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Battling Foot Drop With Functional Electrical Stimulation

A while back, I wrote about a pretty common issue that plagues many people who suffer from multiple sclerosis: foot drop. In my overview of the issue, I touched on a few of the ways to improve it. One of those methods is referred to as Functional Electrical Stimulation (FES). Well, I recently had a friend begin to use an FES unit to combat her foot drop, so I thought I’d do a deeper dive on it, as well as get her thoughts, now that she’s been using it for a few weeks.

What is MS foot drop?

First, a little reminder about foot drop. A fairly common symptom of MS, foot drop occurs during the process of walking because one of the nerves that our brain uses to communicate with muscles in our foot has been damaged by the demyelination of MS. These signals that our brain is subconsciously sending to our legs and feet to make the act of walking happen either don’t get there at all or are delayed because of the damaged nerves. Our brain says “lift your foot” but it fails to lift. Many times, all of the other commands our brain sent out to make us walk managed to get there successfully though. So with everything in motion, except that one foot, we often end up dragging our one foot or even falling because everything else is in motion. You can see how this can be a real, even dangerous, problem.1

Functional Electrical Stimulation

One method used to combat foot drop is the use of a Functional Electrical Stimulation (FES) device. Consisting of a control box, electrodes, and a battery, it is typically worn on the problem leg, below the knee. The device sends low-level electrical signals to the nerve that tells the leg muscles to move the foot. It is essentially taking over for the damaged nerve and forcing a signal to those muscles that are required. When calibrated correctly, the control box of the device will know when you are lifting your leg to move and when your foot is back on the ground. This calibration is important and can take some time to get right.2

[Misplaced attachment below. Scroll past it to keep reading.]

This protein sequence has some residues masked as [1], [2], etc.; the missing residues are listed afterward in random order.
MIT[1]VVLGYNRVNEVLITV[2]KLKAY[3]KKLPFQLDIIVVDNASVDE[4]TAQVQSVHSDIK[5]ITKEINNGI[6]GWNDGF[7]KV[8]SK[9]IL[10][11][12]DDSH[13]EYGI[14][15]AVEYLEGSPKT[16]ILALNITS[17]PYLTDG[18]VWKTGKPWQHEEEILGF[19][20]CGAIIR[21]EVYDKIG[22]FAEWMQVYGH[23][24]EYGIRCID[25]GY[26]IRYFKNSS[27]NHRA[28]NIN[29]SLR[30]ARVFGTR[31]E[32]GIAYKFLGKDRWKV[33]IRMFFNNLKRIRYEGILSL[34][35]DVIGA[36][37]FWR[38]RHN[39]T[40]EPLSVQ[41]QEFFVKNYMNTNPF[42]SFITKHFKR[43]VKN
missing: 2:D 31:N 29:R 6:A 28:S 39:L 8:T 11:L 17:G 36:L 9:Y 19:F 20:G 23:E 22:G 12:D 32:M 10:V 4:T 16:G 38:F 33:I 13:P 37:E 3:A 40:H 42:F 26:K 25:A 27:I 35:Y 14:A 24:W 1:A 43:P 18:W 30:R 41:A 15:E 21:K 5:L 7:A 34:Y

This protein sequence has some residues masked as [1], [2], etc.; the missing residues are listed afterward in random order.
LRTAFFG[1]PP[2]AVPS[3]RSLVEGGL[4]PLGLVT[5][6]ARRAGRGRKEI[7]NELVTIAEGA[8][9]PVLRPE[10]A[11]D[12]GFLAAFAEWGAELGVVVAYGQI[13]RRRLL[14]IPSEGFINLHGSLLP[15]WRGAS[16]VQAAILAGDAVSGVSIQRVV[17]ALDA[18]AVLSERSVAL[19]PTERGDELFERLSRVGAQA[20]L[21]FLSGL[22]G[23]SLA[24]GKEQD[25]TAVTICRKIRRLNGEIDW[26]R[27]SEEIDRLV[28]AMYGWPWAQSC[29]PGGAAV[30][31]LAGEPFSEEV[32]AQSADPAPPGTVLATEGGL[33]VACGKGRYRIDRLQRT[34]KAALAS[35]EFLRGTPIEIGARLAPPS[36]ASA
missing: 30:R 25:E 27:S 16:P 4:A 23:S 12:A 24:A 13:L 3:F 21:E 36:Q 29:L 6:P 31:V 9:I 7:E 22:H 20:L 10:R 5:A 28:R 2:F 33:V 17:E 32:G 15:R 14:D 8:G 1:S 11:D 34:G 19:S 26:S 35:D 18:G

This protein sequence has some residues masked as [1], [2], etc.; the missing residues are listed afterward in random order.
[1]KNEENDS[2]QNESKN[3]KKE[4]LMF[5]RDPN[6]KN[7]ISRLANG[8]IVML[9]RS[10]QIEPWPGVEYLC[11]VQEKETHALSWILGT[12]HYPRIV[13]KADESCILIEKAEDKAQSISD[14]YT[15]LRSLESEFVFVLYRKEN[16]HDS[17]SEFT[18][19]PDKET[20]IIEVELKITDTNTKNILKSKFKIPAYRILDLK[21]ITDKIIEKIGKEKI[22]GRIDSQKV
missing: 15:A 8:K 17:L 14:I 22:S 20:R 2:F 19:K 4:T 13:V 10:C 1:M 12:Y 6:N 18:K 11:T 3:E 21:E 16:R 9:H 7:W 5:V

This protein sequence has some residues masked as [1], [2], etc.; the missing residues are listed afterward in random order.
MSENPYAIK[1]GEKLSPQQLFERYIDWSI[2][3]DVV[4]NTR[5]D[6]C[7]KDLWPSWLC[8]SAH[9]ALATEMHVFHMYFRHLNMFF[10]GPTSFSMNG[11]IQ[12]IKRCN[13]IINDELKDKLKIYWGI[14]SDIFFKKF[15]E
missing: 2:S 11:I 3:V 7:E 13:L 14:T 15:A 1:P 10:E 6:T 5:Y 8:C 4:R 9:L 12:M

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User experience

While I do suffer from foot drop, unlike most things I discuss here, I have no firsthand knowledge of using an FES device. So, I spoke to someone who does, my friend Ann, who recently began using an FES device, a Bioness L300 Go model. Below are my questions and her answers.

Seeking out the FES device

What led you to seek out a functional electrical stimulation device?

Ann: I currently experience intermittent hyperextension of the left knee, which seemed to be caused by weakened quad muscles and/or hamstrings. I had seen an advertisement in 2016 and while I didn't have these issues back then, I decided to follow the lead and try it out, knowing the progression of my MS could make this device important in the future. Back then, it involved a sensor placed in sneakers (the type of compatible footwear was limited).

Bioness L300 Go

Ann: Now, I’m the elated owner of the Bioness L300 Go model, thigh cuff, and calf component. As predicted three years ago, my walking did get increasingly affected, particularly when fatigued by distance. Today’s model is Bluetooth controlled, and it predicts and adapts to your gait needs. No more sensors and wires! It is now multi-directional and even has a bicycle setting. For my job, I am on my feet and this device enables me to get through those last hours of my shift and saves me a lot of energy that would otherwise be exerted trying to compensate. I also don't have to use a cane, so I have both hands free to do my job in retail cosmetics.